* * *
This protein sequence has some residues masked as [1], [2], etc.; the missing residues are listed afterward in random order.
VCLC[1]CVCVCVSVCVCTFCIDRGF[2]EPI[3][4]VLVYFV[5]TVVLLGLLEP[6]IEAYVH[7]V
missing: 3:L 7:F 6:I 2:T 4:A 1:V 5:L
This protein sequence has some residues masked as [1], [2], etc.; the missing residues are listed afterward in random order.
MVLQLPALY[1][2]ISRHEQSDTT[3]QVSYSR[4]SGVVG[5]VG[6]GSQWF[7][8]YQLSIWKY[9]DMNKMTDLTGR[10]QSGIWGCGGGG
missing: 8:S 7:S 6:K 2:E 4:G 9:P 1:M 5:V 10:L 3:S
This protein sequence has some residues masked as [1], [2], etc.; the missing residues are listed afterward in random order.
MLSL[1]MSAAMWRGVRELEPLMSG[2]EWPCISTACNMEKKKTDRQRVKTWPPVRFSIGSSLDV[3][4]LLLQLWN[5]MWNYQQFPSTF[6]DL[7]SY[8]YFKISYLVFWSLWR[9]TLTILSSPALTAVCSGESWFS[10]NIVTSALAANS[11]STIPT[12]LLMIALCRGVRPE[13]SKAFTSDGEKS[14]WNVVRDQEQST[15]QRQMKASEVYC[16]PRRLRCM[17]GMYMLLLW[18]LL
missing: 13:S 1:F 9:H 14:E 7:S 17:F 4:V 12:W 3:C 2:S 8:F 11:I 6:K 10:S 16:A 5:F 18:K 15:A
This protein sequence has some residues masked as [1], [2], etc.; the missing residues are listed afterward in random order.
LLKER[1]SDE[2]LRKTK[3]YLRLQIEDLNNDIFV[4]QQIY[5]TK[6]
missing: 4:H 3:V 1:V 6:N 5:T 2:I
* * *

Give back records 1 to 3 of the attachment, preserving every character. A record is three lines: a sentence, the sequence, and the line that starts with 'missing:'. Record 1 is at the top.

This protein sequence has some residues masked as [1], [2], etc.; the missing residues are listed afterward in random order.
VCLC[1]CVCVCVSVCVCTFCIDRGF[2]EPI[3][4]VLVYFV[5]TVVLLGLLEP[6]IEAYVH[7]V
missing: 3:L 7:F 6:I 2:T 4:A 1:V 5:L
This protein sequence has some residues masked as [1], [2], etc.; the missing residues are listed afterward in random order.
MVLQLPALY[1][2]ISRHEQSDTT[3]QVSYSR[4]SGVVG[5]VG[6]GSQWF[7][8]YQLSIWKY[9]DMNKMTDLTGR[10]QSGIWGCGGGG
missing: 8:S 7:S 6:K 2:E 4:G 9:P 1:M 5:V 10:L 3:S
This protein sequence has some residues masked as [1], [2], etc.; the missing residues are listed afterward in random order.
MLSL[1]MSAAMWRGVRELEPLMSG[2]EWPCISTACNMEKKKTDRQRVKTWPPVRFSIGSSLDV[3][4]LLLQLWN[5]MWNYQQFPSTF[6]DL[7]SY[8]YFKISYLVFWSLWR[9]TLTILSSPALTAVCSGESWFS[10]NIVTSALAANS[11]STIPT[12]LLMIALCRGVRPE[13]SKAFTSDGEKS[14]WNVVRDQEQST[15]QRQMKASEVYC[16]PRRLRCM[17]GMYMLLLW[18]LL
missing: 13:S 1:F 9:H 14:E 7:S 17:F 4:V 12:W 3:C 2:S 8:F 11:I 6:K 10:S 16:A 5:F 18:K 15:A